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Math Help - Show that a function is not differentiable anywhere...

  1. #1
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    Show that a function is not differentiable anywhere...

    Can anyone please help me with this question, I am really confused...

    Show that the function g(z)=Im z is not differentiable anywhere using the definition of f to be differentiable at a point 'z' . where f:u (tending to)Complex numbers.

    for f to be differentiable then the limit of
    lim [f(z) - f(z0)]/(z-z0) (z tending to z0) must exist. But how so I show that this is not the case with g(z)=Im z ...the imaginary part?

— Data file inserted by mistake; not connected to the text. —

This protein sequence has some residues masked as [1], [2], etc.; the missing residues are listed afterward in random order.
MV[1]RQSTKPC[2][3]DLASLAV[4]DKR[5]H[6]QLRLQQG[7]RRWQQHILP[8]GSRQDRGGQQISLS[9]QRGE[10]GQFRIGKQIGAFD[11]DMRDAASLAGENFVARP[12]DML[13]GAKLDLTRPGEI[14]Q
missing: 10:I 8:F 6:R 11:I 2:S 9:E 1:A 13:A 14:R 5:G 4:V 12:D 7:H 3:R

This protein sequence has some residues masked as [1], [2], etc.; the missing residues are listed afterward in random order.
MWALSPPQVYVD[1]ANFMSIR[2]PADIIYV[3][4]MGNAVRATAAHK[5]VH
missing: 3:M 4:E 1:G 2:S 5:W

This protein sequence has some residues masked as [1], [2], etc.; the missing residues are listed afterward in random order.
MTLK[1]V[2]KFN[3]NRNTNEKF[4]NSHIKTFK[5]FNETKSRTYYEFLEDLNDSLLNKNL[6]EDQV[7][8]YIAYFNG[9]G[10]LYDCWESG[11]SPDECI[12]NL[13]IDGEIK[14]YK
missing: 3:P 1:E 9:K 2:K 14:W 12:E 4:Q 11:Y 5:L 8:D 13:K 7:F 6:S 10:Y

Thanks
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  2. #2
    Junior Member
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    Aug 2010
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    In order for the complex derivative to exist, the differential quotient must be the same for any sequence approaching z_0.
    For g(z)=Im z you can find 2 complex sequences approaching z_0, for which the differential quotient is different.

    Take for example
    a_n:=z_0+i/n
    and b_n:=z_0+1/n
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